FF107 - Stalingrad

Intro by Adam Pranica

If it feels like there are a lot of films about Stalingrad, you are not wrong. A quick search in your movie streaming service of choice, or if you are so lucky a brick and mortar video store, will reveal 10 of them, although only one to our knowledge has a scene depicting a Rachele Weisz hand-job (Enemy at the Gates).

It is enough film content to spin off a podcast of its own and I have already pitched Airwolf a show about German Russian World War II films with an emphasis on fighter plane aerodynamics / equestrian cavalry enclosures hosted by 5th year college seniors from acting school with limb fractures, called: The Stalingrad Stallstallstallingrad Castcastcast. For comparison, there are only five more films made about Pearl Harbor, and that is if you don't disqualify the Michael Bay movie, which we do.

This Stalingrad film is the most successful Russian film of all time, earning $51 million domestically in Russia and $68 million globally, and while the Friendly Fire project examines how a country views itself by how it tells its war story, we are also very interested in what other countries consume for entertainment. Stalingrad accomplishes both! But does that say anything about the importance of this battle in the story of World War II and the historical record?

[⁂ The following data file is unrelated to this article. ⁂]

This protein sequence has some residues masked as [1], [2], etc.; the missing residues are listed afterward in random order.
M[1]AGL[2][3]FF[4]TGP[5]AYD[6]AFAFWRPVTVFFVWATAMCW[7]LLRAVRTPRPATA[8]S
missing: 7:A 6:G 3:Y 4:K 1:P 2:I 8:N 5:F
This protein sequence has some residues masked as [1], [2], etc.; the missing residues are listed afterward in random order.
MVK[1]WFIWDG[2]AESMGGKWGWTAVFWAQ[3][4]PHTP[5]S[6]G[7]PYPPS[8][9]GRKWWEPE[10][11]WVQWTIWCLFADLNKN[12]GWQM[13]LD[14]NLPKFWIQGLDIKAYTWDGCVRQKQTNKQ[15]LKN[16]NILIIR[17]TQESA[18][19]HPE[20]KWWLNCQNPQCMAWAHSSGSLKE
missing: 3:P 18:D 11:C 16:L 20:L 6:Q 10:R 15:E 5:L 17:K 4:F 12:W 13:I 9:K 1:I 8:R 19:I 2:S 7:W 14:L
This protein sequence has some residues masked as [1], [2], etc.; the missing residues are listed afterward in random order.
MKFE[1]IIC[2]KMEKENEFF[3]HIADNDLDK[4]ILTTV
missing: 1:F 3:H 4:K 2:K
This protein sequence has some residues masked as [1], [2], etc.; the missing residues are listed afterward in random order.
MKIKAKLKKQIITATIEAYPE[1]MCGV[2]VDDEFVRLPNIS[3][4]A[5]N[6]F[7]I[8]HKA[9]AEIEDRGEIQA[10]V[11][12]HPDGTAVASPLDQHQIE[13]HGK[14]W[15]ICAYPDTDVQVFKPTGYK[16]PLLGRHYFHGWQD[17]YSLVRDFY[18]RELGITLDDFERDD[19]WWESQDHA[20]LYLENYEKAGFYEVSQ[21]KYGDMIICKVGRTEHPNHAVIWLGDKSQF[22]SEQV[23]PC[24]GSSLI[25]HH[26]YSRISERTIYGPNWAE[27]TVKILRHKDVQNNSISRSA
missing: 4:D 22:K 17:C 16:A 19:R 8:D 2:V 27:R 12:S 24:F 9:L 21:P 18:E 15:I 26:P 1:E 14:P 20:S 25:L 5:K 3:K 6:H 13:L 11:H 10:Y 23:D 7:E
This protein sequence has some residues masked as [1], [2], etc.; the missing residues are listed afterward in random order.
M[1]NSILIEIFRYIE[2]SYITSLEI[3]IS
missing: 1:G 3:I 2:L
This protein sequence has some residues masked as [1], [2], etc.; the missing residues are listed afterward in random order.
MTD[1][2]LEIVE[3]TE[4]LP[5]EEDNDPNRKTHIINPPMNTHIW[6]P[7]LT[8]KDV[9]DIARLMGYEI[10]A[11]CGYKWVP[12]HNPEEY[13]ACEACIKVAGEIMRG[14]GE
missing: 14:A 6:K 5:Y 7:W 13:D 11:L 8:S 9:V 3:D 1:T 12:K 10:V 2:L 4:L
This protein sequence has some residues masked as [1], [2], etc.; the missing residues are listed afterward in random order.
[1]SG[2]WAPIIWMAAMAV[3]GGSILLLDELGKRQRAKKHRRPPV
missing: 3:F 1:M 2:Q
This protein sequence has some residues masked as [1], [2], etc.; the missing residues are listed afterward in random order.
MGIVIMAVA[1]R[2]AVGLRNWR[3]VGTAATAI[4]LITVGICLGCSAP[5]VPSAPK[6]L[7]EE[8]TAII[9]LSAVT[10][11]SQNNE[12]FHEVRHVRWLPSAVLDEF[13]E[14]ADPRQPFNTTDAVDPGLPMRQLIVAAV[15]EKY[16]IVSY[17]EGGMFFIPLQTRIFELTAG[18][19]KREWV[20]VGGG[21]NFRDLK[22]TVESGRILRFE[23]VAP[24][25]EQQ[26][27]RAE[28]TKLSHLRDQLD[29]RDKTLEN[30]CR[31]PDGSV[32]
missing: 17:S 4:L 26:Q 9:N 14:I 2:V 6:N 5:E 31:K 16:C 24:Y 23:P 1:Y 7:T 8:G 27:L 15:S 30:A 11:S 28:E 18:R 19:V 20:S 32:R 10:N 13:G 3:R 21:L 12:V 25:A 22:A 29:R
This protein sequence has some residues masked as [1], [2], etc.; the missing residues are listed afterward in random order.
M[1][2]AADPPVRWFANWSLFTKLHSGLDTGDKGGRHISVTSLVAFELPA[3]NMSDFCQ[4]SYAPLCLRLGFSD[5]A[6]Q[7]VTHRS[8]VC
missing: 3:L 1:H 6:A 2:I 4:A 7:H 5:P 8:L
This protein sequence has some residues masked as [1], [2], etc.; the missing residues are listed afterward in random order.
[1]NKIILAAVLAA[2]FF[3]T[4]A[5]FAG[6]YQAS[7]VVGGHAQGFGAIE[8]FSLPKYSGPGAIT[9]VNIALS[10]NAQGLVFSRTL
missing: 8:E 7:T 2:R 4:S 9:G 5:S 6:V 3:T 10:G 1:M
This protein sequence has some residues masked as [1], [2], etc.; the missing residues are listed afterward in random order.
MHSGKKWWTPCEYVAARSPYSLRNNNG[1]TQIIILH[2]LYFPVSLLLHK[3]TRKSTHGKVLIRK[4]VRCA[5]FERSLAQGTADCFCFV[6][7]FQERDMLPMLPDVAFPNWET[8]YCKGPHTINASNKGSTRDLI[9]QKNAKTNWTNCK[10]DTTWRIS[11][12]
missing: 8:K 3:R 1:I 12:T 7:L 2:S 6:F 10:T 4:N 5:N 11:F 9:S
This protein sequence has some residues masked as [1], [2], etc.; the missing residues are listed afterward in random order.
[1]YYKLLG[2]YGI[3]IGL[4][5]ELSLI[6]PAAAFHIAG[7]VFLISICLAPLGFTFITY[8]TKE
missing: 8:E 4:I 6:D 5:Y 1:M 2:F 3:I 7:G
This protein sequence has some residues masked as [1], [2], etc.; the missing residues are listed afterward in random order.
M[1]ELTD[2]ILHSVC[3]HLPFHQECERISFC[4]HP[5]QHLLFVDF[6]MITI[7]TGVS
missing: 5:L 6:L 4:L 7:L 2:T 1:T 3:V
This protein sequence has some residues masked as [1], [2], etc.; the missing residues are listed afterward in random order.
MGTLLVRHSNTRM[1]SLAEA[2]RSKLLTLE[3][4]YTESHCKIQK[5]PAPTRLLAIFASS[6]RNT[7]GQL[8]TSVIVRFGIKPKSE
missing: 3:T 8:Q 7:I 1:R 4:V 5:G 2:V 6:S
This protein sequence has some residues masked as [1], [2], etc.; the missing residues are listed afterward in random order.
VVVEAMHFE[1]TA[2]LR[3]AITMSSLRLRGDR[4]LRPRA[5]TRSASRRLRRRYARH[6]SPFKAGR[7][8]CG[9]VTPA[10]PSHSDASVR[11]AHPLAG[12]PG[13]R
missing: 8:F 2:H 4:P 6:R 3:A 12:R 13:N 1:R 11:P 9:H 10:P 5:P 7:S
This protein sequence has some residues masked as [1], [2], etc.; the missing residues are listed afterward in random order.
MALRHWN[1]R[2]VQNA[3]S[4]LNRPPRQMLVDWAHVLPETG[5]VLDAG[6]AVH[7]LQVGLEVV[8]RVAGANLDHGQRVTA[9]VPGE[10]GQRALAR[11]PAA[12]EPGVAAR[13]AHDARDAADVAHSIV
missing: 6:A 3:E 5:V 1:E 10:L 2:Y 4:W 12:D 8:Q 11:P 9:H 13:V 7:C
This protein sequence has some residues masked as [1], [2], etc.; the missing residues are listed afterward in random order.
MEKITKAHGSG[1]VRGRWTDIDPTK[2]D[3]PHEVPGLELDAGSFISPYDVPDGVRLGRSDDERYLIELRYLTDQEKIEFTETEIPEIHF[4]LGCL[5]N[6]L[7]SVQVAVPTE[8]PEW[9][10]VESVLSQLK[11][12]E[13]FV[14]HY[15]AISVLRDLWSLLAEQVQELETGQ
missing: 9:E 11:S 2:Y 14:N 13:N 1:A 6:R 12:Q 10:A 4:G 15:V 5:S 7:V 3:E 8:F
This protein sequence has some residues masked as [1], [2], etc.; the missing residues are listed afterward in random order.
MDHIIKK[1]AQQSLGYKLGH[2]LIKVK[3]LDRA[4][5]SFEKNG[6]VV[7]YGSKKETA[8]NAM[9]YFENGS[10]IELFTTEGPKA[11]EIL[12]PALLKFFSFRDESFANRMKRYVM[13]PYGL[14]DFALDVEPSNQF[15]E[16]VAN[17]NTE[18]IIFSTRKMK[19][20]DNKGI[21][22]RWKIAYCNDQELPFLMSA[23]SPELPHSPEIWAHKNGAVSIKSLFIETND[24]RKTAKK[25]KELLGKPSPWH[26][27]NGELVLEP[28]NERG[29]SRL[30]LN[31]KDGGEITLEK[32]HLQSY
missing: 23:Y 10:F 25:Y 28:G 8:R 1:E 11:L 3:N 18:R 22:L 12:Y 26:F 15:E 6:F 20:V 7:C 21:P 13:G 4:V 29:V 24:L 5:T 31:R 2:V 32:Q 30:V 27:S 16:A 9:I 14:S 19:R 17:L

Well, in our experience watching war films, sometimes quantity doesn't equal quality, and this is a film that tries very hard to project quality. Shot on state-of-the-art equipment, much of it in 3D, the film has a glossiness to it that could attract as many filmgoers as it could conceivably repulse, and its director Fedor Bondarchuk is cut from that same cloth as Michael Bay: polished music video director turned film director.

This film also does that thing that Michael Bay's Pearl Harbor does, which is construct a love story within a war story, and just like a stuffed box office doesn't translate into critical success, foreign language films rarely penetrate the American Zeitgeist.

It has a lot of strikes against it, but will this film's aim be true for the assembled hosts of Friendly Fire? You know what they say: ”There is no life beyond the Volga!” on today's Friendly Fire as we discuss the 2013 Fedor Bondarchuk film Stalingrad.

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